How you can help: Feed and Care Fund: The public can support the wild horses while adoptions continue by donating to a fund created to for feed, veterinary care, and all other costs related the lifesaving mission for the ISPMP horses by donating to the Wild Horse and Burro Sanctuary Alliance. Adopt: More than 200 people have applied to adopt two or more of these special horses. However, Fleet of Angels and partners are hoping to get more of the horses adopted in family bands, larger groups and herds. Anyone who is interested in adopting some of these horses in larger bonded groups please contact: Fleet of Angels at HoldYourHorses@aol.com or on the ISPMB Horses / Emergency Adoption Mission page on Facebook.
LANTRY, S.D. – Hundreds of wild horses from a troubled South Dakota conservation ranch may still see a happy ending, thanks to a settlement agreement transferring their care to an out-of-state charity.
The International Society for the Protection of Mustangs and Burros first came to the public’s attention at the end of September 2016, when a former employee released shocking documentation of emaciated and dead horses that she claimed suffered from starvation-related causes on the nonprofit ranch in rural, north-central South Dakota.
Around the same time, a state veterinarian classified the horses as “neglected” after an inspection found them nosing through manure looking for food on the barren, overgrazed land. The ranch, which straddles Ziebach and Dewey Counties, was court ordered to temporarily hand the horses over to the counties for their care and maintenance just two weeks after the former employee’s documentation went public.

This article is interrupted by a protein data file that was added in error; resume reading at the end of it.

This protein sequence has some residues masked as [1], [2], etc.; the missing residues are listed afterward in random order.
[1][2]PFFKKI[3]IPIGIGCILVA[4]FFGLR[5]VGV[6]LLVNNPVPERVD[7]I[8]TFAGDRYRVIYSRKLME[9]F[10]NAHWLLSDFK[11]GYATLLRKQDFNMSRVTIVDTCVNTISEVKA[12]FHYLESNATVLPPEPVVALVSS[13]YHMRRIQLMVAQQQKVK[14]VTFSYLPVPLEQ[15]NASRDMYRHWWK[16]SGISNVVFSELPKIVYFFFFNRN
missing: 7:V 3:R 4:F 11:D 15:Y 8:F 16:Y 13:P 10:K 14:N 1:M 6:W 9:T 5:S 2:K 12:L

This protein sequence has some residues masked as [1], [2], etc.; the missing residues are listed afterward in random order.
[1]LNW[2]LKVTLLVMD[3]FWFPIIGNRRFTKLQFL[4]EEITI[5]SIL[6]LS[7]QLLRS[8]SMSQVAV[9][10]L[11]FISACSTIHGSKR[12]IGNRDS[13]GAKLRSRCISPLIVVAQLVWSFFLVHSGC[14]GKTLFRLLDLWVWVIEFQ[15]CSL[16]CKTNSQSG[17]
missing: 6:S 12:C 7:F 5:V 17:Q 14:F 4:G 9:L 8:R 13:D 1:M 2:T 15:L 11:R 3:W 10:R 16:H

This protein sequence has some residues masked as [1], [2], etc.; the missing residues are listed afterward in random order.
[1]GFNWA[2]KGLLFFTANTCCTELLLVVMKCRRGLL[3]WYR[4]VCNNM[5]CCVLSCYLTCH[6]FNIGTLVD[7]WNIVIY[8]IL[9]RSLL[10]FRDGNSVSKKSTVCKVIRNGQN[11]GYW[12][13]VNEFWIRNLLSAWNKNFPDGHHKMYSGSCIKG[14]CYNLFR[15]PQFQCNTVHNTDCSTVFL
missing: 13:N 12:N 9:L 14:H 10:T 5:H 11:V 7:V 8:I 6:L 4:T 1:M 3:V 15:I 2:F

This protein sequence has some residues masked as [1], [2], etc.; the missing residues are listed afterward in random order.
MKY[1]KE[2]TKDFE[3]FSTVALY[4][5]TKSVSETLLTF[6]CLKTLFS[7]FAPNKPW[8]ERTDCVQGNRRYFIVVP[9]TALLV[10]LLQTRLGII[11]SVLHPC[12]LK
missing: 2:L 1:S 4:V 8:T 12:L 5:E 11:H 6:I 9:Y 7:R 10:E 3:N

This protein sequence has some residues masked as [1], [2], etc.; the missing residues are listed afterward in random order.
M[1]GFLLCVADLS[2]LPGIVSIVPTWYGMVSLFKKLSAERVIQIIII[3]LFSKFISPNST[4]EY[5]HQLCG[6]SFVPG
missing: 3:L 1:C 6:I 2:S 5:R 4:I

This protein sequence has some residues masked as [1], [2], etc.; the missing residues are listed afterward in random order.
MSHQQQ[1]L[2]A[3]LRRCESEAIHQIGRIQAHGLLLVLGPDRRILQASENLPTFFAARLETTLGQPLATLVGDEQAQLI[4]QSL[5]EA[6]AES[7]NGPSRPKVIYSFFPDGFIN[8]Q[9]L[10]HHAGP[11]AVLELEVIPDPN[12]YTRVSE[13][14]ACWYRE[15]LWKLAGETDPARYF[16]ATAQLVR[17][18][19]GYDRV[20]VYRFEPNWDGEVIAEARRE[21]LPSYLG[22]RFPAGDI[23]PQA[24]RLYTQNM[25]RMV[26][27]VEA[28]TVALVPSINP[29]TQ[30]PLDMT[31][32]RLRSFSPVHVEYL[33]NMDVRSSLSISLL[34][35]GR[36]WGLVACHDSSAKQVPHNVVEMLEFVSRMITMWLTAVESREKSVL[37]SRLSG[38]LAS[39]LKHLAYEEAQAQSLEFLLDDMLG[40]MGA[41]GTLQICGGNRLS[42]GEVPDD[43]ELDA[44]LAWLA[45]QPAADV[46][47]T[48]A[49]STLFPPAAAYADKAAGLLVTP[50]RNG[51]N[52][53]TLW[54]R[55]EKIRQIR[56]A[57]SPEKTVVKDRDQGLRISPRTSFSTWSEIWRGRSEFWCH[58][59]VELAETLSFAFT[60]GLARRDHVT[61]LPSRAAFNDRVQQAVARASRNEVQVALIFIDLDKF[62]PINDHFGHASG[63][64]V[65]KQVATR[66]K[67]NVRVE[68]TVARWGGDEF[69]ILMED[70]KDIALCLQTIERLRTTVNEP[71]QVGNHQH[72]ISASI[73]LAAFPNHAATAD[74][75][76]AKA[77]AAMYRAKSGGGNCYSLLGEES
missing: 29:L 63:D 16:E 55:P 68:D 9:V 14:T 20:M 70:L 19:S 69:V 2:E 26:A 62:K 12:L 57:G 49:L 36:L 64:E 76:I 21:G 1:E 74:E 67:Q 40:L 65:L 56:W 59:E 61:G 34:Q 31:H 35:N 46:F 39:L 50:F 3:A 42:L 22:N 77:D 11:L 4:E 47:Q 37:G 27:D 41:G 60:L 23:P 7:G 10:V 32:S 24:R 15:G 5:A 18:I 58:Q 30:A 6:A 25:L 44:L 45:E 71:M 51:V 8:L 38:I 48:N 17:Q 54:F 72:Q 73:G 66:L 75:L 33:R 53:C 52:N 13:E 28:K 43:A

“The county attorneys came in because the society needed help,” Howard Paley, a fundraiser and longtime supporter of the ISPMB said in an interview. “The county did exactly what the county should have done, and although we may not be happy with the outcome of the whole ordeal, they had a choice to make and they made the right one.”
To get the 810 horses back, society president Karen Sussman needed to submit a plan of action and proof that she had the funds to feed the horses for at least 18 months. When she was unable to raise the necessary money by deadline, the horses were set to be sold at a public auction on December 20, 2015.
Although Paley managed to help the society raise $450,000 between September and December of last year, much of that money went to pay Sussman’s outstanding debts that had piled up when the price of hay skyrocketed after droughts in 2010-2011.
Despite Sussman’s inability to come up with enough money to give the horses a viable future, the auction was delayed “indefinitely” when horse advocacy groups stepped in to attempt to reach a settlement with the counties and Sussman.
That settlement finally came to fruition late last week, when Sussman and the counties agreed to transfer ownership of 520 of the remaining horses to Fleet of Angels, a Colorado-based nonprofit that provides emergency assistance and transport for at-risk horses.
Fleet of Angels had already been active in re-homing 270 of the society’s horses prior to the settlement.
“The settlement sets the stage for one of the largest known equine rescue and adoption efforts in U.S. history by allowing the wild horses to be placed in safe homes rather than sold at auction, where they could have fallen into the hands of kill buyers who would transport them to Canada or Mexico for slaughter,” Fleet of Angels said in a statement.
Although Fleet of Angels can keep the horses on the society’s ranch for up to 60 days, it plans to transport them to a hub in Colorado where they can avoid the harsh winter conditions of South Dakota while they await adoption by private owners and other wild horse rescue organizations.